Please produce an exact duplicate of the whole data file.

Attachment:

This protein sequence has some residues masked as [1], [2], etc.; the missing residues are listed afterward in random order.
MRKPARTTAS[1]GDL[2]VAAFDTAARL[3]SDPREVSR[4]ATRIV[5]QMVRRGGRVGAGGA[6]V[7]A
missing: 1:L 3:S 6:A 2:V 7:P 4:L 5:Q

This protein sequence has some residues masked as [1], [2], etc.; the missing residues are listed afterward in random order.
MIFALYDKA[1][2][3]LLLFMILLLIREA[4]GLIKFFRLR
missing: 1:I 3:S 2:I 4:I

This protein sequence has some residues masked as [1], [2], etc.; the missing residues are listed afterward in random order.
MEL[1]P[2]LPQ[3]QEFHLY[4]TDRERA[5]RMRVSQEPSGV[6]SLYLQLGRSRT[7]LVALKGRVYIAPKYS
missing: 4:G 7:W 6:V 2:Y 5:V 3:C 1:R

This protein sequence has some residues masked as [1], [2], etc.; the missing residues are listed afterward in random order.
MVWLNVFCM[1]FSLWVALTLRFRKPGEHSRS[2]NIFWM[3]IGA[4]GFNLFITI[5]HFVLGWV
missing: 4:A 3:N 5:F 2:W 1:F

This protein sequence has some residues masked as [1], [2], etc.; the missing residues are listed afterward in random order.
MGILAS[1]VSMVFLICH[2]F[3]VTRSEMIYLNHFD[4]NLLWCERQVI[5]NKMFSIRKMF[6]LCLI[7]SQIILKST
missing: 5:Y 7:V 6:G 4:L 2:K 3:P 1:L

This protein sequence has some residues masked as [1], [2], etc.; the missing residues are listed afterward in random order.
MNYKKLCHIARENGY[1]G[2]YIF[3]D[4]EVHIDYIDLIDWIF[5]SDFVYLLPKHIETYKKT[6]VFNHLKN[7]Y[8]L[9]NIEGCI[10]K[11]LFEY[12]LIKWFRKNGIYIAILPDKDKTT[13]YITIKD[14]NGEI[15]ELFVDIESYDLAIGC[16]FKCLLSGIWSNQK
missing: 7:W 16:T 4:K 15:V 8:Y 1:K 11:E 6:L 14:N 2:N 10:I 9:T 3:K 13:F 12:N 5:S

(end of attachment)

This protein sequence has some residues masked as [1], [2], etc.; the missing residues are listed afterward in random order.
MRKPARTTAS[1]GDL[2]VAAFDTAARL[3]SDPREVSR[4]ATRIV[5]QMVRRGGRVGAGGA[6]V[7]A
missing: 1:L 3:S 6:A 2:V 7:P 4:L 5:Q

This protein sequence has some residues masked as [1], [2], etc.; the missing residues are listed afterward in random order.
MIFALYDKA[1][2][3]LLLFMILLLIREA[4]GLIKFFRLR
missing: 1:I 3:S 2:I 4:I

This protein sequence has some residues masked as [1], [2], etc.; the missing residues are listed afterward in random order.
MEL[1]P[2]LPQ[3]QEFHLY[4]TDRERA[5]RMRVSQEPSGV[6]SLYLQLGRSRT[7]LVALKGRVYIAPKYS
missing: 4:G 7:W 6:V 2:Y 5:V 3:C 1:R

This protein sequence has some residues masked as [1], [2], etc.; the missing residues are listed afterward in random order.
MVWLNVFCM[1]FSLWVALTLRFRKPGEHSRS[2]NIFWM[3]IGA[4]GFNLFITI[5]HFVLGWV
missing: 4:A 3:N 5:F 2:W 1:F

This protein sequence has some residues masked as [1], [2], etc.; the missing residues are listed afterward in random order.
MGILAS[1]VSMVFLICH[2]F[3]VTRSEMIYLNHFD[4]NLLWCERQVI[5]NKMFSIRKMF[6]LCLI[7]SQIILKST
missing: 5:Y 7:V 6:G 4:L 2:K 3:P 1:L

This protein sequence has some residues masked as [1], [2], etc.; the missing residues are listed afterward in random order.
MNYKKLCHIARENGY[1]G[2]YIF[3]D[4]EVHIDYIDLIDWIF[5]SDFVYLLPKHIETYKKT[6]VFNHLKN[7]Y[8]L[9]NIEGCI[10]K[11]LFEY[12]LIKWFRKNGIYIAILPDKDKTT[13]YITIKD[14]NGEI[15]ELFVDIESYDLAIGC[16]FKCLLSGIWSNQK
missing: 7:W 16:T 4:K 15:V 8:Y 1:K 11:E 6:L 14:N 2:N 10:I 9:T 3:K 13:F 12:N 5:S